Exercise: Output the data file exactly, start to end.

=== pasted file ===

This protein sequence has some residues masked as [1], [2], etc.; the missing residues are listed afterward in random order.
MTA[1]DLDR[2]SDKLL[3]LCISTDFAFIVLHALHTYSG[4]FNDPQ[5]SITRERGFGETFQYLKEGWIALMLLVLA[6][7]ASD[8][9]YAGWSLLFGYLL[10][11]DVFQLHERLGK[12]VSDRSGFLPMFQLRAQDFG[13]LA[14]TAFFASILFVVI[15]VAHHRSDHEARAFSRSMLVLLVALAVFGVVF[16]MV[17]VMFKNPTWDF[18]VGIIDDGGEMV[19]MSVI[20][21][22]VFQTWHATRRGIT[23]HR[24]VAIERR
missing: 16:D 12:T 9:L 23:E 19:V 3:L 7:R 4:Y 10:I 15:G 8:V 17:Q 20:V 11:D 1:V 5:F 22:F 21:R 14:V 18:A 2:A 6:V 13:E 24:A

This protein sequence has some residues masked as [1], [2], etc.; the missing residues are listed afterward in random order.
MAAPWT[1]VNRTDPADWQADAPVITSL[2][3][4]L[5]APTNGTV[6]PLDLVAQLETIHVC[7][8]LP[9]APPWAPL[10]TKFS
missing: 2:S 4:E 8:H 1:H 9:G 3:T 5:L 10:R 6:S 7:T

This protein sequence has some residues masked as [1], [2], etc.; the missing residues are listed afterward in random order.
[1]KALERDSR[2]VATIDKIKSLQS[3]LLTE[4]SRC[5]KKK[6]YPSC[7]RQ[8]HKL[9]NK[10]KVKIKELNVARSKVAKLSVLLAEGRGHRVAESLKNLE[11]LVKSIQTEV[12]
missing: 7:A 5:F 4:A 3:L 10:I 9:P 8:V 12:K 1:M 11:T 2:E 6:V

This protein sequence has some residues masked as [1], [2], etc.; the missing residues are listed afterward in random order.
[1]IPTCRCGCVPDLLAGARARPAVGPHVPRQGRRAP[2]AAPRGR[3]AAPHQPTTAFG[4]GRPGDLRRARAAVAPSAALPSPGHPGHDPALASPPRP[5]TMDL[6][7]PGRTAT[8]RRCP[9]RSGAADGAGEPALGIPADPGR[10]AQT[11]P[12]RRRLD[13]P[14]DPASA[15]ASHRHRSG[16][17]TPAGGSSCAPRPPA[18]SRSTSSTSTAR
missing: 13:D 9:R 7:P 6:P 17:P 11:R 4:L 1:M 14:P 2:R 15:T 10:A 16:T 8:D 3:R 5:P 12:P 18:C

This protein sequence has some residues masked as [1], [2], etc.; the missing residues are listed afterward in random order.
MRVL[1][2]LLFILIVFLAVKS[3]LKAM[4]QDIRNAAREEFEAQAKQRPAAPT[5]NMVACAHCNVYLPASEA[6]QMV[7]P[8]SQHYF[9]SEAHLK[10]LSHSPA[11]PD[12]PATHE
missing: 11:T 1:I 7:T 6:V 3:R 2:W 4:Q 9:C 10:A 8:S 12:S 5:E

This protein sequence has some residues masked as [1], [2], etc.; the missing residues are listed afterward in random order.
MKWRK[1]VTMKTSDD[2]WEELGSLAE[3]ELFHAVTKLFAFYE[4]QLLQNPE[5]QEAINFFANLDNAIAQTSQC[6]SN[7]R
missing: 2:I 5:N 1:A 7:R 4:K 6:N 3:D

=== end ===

This protein sequence has some residues masked as [1], [2], etc.; the missing residues are listed afterward in random order.
MTA[1]DLDR[2]SDKLL[3]LCISTDFAFIVLHALHTYSG[4]FNDPQ[5]SITRERGFGETFQYLKEGWIALMLLVLA[6][7]ASD[8][9]YAGWSLLFGYLL[10][11]DVFQLHERLGK[12]VSDRSGFLPMFQLRAQDFG[13]LA[14]TAFFASILFVVI[15]VAHHRSDHEARAFSRSMLVLLVALAVFGVVF[16]MV[17]VMFKNPTWDF[18]VGIIDDGGEMV[19]MSVI[20][21][22]VFQTWHATRRGIT[23]HR[24]VAIERR
missing: 16:D 12:T 9:L 23:E 19:V 3:L 7:R 4:Y 10:I 15:G 8:V 17:Q 20:V 11:D 1:V 5:F 22:F 21:R 14:V 18:A 2:A 6:V 13:E 24:A

This protein sequence has some residues masked as [1], [2], etc.; the missing residues are listed afterward in random order.
MAAPWT[1]VNRTDPADWQADAPVITSL[2][3][4]L[5]APTNGTV[6]PLDLVAQLETIHVC[7][8]LP[9]APPWAPL[10]TKFS
missing: 2:S 4:E 8:H 1:H 9:G 3:T 5:L 10:R 6:S 7:T

This protein sequence has some residues masked as [1], [2], etc.; the missing residues are listed afterward in random order.
[1]KALERDSR[2]VATIDKIKSLQS[3]LLTE[4]SRC[5]KKK[6]YPSC[7]RQ[8]HKL[9]NK[10]KVKIKELNVARSKVAKLSVLLAEGRGHRVAESLKNLE[11]LVKSIQTEV[12]
missing: 7:A 5:F 4:A 3:L 10:I 9:P 8:V 12:K 1:M 11:T 2:E 6:V

This protein sequence has some residues masked as [1], [2], etc.; the missing residues are listed afterward in random order.
[1]IPTCRCGCVPDLLAGARARPAVGPHVPRQGRRAP[2]AAPRGR[3]AAPHQPTTAFG[4]GRPGDLRRARAAVAPSAALPSPGHPGHDPALASPPRP[5]TMDL[6][7]PGRTAT[8]RRCP[9]RSGAADGAGEPALGIPADPGR[10]AQT[11]P[12]RRRLD[13]P[14]DPASA[15]ASHRHRSG[16][17]TPAGGSSCAPRPPA[18]SRSTSSTSTAR
missing: 13:D 9:R 7:P 6:P 17:P 11:R 4:L 1:M 14:P 2:R 15:T 10:A 16:T 8:D 3:R 5:P 12:P 18:C

This protein sequence has some residues masked as [1], [2], etc.; the missing residues are listed afterward in random order.
MRVL[1][2]LLFILIVFLAVKS[3]LKAM[4]QDIRNAAREEFEAQAKQRPAAPT[5]NMVACAHCNVYLPASEA[6]QMV[7]P[8]SQHYF[9]SEAHLK[10]LSHSPA[11]PD[12]PATHE
missing: 11:T 1:I 7:T 6:V 3:R 2:W 4:Q 9:C 10:A 8:S 12:S 5:E

This protein sequence has some residues masked as [1], [2], etc.; the missing residues are listed afterward in random order.
MKWRK[1]VTMKTSDD[2]WEELGSLAE[3]ELFHAVTKLFAFYE[4]QLLQNPE[5]QEAINFFANLDNAIAQTSQC[6]SN[7]R
missing: 2:I 5:N 1:A 7:R 4:K 6:N 3:D